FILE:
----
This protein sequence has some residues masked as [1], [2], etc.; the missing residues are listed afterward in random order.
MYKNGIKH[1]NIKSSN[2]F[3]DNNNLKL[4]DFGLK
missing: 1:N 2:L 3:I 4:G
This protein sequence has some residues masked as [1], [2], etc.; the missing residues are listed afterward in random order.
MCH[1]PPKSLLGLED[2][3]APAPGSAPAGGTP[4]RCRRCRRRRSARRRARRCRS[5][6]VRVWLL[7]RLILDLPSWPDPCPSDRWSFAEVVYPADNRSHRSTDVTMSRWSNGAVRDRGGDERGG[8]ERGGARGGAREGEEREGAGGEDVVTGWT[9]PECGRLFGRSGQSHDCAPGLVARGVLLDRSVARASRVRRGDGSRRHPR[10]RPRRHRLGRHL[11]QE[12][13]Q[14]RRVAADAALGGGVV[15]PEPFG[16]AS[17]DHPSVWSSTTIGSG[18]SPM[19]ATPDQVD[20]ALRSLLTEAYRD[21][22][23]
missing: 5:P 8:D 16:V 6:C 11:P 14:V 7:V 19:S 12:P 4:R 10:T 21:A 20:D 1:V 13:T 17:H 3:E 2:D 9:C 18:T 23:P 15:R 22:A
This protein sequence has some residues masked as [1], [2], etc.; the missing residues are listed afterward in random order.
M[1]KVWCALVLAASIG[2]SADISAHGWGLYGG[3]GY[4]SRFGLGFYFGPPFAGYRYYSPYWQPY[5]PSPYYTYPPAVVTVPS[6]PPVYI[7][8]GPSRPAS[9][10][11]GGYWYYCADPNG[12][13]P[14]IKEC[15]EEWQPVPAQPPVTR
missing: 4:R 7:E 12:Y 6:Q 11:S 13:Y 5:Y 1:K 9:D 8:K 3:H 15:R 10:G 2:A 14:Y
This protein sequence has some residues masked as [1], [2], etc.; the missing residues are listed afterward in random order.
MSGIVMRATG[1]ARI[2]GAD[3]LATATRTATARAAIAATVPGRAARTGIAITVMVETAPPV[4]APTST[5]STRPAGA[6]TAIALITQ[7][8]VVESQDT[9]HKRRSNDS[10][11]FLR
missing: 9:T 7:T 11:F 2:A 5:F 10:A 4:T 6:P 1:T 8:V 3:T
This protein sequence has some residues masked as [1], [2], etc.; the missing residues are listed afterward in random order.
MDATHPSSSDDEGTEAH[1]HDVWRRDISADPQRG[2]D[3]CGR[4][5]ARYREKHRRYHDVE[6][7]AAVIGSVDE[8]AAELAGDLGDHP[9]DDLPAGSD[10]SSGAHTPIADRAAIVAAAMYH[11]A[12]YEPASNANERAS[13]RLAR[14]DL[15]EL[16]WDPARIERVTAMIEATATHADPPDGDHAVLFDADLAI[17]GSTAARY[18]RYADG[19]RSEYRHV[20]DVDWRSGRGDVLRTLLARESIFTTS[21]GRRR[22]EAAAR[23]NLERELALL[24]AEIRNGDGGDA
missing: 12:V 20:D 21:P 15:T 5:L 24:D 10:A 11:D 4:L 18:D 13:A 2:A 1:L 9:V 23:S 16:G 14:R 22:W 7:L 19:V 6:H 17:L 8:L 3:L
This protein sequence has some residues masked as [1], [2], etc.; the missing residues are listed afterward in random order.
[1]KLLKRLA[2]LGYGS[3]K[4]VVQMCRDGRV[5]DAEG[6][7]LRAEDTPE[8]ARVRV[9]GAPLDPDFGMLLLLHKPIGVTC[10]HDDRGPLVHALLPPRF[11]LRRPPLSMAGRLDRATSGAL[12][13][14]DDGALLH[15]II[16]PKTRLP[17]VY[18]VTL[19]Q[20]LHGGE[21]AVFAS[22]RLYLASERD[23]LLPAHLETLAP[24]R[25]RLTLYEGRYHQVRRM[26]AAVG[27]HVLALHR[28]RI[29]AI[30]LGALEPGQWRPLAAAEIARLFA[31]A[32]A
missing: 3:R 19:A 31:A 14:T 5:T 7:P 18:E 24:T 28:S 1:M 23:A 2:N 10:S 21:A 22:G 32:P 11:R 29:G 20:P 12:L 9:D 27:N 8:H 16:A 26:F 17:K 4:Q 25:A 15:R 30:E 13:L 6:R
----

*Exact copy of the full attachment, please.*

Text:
This protein sequence has some residues masked as [1], [2], etc.; the missing residues are listed afterward in random order.
MYKNGIKH[1]NIKSSN[2]F[3]DNNNLKL[4]DFGLK
missing: 1:N 2:L 3:I 4:G
This protein sequence has some residues masked as [1], [2], etc.; the missing residues are listed afterward in random order.
MCH[1]PPKSLLGLED[2][3]APAPGSAPAGGTP[4]RCRRCRRRRSARRRARRCRS[5][6]VRVWLL[7]RLILDLPSWPDPCPSDRWSFAEVVYPADNRSHRSTDVTMSRWSNGAVRDRGGDERGG[8]ERGGARGGAREGEEREGAGGEDVVTGWT[9]PECGRLFGRSGQSHDCAPGLVARGVLLDRSVARASRVRRGDGSRRHPR[10]RPRRHRLGRHL[11]QE[12][13]Q[14]RRVAADAALGGGVV[15]PEPFG[16]AS[17]DHPSVWSSTTIGSG[18]SPM[19]ATPDQVD[20]ALRSLLTEAYRD[21][22][23]
missing: 5:P 8:D 16:V 6:C 11:P 14:V 7:V 19:S 12:P 4:R 10:T 21:A 20:D 1:V 13:T 17:H 3:E 2:D 9:C 18:T 23:P 15:R 22:A
This protein sequence has some residues masked as [1], [2], etc.; the missing residues are listed afterward in random order.
M[1]KVWCALVLAASIG[2]SADISAHGWGLYGG[3]GY[4]SRFGLGFYFGPPFAGYRYYSPYWQPY[5]PSPYYTYPPAVVTVPS[6]PPVYI[7][8]GPSRPAS[9][10][11]GGYWYYCADPNG[12][13]P[14]IKEC[15]EEWQPVPAQPPVTR
missing: 4:R 7:E 12:Y 6:Q 11:S 13:Y 5:Y 1:K 9:D 8:K 3:H 15:R 10:G 2:A 14:Y
This protein sequence has some residues masked as [1], [2], etc.; the missing residues are listed afterward in random order.
MSGIVMRATG[1]ARI[2]GAD[3]LATATRTATARAAIAATVPGRAARTGIAITVMVETAPPV[4]APTST[5]STRPAGA[6]TAIALITQ[7][8]VVESQDT[9]HKRRSNDS[10][11]FLR
missing: 9:T 7:T 11:F 2:A 5:F 10:A 4:T 6:P 1:T 8:V 3:T
This protein sequence has some residues masked as [1], [2], etc.; the missing residues are listed afterward in random order.
MDATHPSSSDDEGTEAH[1]HDVWRRDISADPQRG[2]D[3]CGR[4][5]ARYREKHRRYHDVE[6][7]AAVIGSVDE[8]AAELAGDLGDHP[9]DDLPAGSD[10]SSGAHTPIADRAAIVAAAMYH[11]A[12]YEPASNANERAS[13]RLAR[14]DL[15]EL[16]WDPARIERVTAMIEATATHADPPDGDHAVLFDADLAI[17]GSTAARY[18]RYADG[19]RSEYRHV[20]DVDWRSGRGDVLRTLLARESIFTTS[21]GRRR[22]EAAAR[23]NLERELALL[24]AEIRNGDGGDA
missing: 12:V 20:D 21:P 15:T 5:L 24:D 10:A 11:D 4:L 18:D 13:A 2:A 1:L 9:V 23:S 16:G 14:R 22:W 7:L 19:V 6:H 17:L 8:L 3:L
This protein sequence has some residues masked as [1], [2], etc.; the missing residues are listed afterward in random order.
[1]KLLKRLA[2]LGYGS[3]K[4]VVQMCRDGRV[5]DAEG[6][7]LRAEDTPE[8]ARVRV[9]GAPLDPDFGMLLLLHKPIGVTC[10]HDDRGPLVHALLPPRF[11]LRRPPLSMAGRLDRATSGAL[12][13][14]DDGALLH[15]II[16]PKTRLP[17]VY[18]VTL[19]Q[20]LHGGE[21]AVFAS[22]RLYLASERD[23]LLPAHLETLAP[24]R[25]RLTLYEGRYHQVRRM[26]AAVG[27]HVLALHR[28]RI[29]AI[30]LGALEPGQWRPLAAAEIARLFA[31]A[32]A
missing: 3:R 19:A 31:A 14:T 5:T 7:P 18:E 24:T 28:S 1:M 23:A 2:N 10:S 21:A 22:G 32:P 11:R 29:G 20:P 12:L 9:D 27:N 8:H 16:A 26:F 17:K 4:Q 25:A 15:R 30:E 13:L 6:R